If your dog is normally a kibble eater and has started turning its nose up at its bowl, it’s possible he or she is having jaw or tooth pain. Many senior dogs have dental disease or teeth removed, and this can make it challenging for them to eat crunchy, hard foods.
Try softening the kibble with water or a salt-free bone broth. Otherwise, you may need to try a semi-moist or canned food. Home cooking sometimes goes over well with dogs that are otherwise being fussy eaters. You can try mixing cooked pork or chicken with rice and sweet potato or pumpkin. Maybe your dog needs a meal change and something new will be enough to spark an appetite. Gently heating up your dog’s food might be enough to convince your pet the food will be tasty.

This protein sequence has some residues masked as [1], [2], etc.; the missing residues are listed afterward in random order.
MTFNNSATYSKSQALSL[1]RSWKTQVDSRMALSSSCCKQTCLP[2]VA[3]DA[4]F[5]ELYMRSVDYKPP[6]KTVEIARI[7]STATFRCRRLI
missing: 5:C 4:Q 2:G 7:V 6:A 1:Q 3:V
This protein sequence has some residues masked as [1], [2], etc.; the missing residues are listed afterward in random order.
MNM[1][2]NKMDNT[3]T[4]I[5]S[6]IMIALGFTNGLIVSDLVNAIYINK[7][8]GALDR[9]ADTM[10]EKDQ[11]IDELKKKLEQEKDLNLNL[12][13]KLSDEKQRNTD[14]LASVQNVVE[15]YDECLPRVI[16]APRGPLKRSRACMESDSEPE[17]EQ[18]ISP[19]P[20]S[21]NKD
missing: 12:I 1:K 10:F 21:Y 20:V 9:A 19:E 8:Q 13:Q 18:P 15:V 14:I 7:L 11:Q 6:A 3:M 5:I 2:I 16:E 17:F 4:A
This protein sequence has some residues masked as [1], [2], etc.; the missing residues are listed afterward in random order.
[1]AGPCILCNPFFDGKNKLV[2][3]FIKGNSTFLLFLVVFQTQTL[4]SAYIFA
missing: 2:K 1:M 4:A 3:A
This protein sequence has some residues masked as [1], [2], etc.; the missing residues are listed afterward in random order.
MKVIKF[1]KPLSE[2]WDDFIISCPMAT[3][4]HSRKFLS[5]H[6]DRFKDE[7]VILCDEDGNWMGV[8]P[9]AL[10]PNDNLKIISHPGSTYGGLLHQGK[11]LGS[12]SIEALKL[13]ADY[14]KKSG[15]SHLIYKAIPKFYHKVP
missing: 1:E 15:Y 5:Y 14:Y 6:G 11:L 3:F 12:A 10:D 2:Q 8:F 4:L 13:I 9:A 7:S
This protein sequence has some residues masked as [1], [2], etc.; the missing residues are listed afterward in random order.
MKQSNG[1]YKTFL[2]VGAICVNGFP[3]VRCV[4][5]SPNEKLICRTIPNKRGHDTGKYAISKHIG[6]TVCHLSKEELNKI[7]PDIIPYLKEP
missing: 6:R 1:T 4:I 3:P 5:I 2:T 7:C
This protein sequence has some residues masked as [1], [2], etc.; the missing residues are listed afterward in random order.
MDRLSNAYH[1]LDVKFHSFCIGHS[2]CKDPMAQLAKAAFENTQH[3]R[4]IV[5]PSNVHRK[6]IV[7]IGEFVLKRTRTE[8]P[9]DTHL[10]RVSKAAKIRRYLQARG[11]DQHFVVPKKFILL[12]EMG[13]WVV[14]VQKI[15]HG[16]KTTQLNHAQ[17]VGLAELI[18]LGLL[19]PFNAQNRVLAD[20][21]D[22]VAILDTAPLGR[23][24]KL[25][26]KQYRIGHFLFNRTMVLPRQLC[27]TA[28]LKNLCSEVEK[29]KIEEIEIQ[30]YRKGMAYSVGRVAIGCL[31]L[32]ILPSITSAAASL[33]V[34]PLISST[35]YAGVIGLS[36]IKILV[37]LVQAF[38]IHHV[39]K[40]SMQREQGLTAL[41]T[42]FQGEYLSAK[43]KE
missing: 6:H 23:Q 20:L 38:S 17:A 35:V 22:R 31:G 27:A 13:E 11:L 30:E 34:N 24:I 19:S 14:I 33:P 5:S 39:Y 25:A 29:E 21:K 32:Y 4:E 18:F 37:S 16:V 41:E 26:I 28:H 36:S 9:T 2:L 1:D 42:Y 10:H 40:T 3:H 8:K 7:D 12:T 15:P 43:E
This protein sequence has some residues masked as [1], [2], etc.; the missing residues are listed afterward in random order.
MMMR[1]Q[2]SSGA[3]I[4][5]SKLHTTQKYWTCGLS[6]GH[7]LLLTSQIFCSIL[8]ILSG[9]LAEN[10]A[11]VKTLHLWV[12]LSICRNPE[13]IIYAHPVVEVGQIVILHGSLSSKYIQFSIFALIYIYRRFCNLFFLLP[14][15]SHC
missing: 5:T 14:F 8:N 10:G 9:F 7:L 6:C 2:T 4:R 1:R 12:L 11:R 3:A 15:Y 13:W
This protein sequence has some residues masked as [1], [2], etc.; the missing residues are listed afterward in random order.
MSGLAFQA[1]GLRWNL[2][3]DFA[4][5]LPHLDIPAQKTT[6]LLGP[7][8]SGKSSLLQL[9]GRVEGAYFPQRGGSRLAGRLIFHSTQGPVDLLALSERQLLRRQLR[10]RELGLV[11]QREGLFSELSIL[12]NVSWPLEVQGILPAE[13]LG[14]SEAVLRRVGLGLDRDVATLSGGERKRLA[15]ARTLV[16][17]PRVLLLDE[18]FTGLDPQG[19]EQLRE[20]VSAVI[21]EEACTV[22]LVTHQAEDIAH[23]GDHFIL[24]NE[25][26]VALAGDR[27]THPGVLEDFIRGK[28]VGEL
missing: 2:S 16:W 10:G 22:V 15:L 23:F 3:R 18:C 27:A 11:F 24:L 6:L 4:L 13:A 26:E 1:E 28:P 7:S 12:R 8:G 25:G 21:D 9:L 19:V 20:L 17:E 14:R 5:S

Changes in routine or environment may put your senior dog off its food for a couple of days, but if there are no underlying problems, their appetite should bounce back.
If your senior dog refuses to eat for 24 hours, contact your vet. If your dog’s appetite was normal and changed abruptly, he or she might not be feeling well.
Is Your Senior Dog on a New Medication?
A new medication can certainly upset a dog’s tummy and reduce its appetite. Even antibiotics can make your dog nauseous or give it a stomach ache. Fortunately, there are medications that also counteract these symptoms, although another trip to the vet will be required.
If your dog has thrown up or had diarrhea more than once because of new medication, they missed out on critical calorie absorption and their weight may drop. Small breed dogs are in particular prone to weight loss or dehydration if they get diarrhea.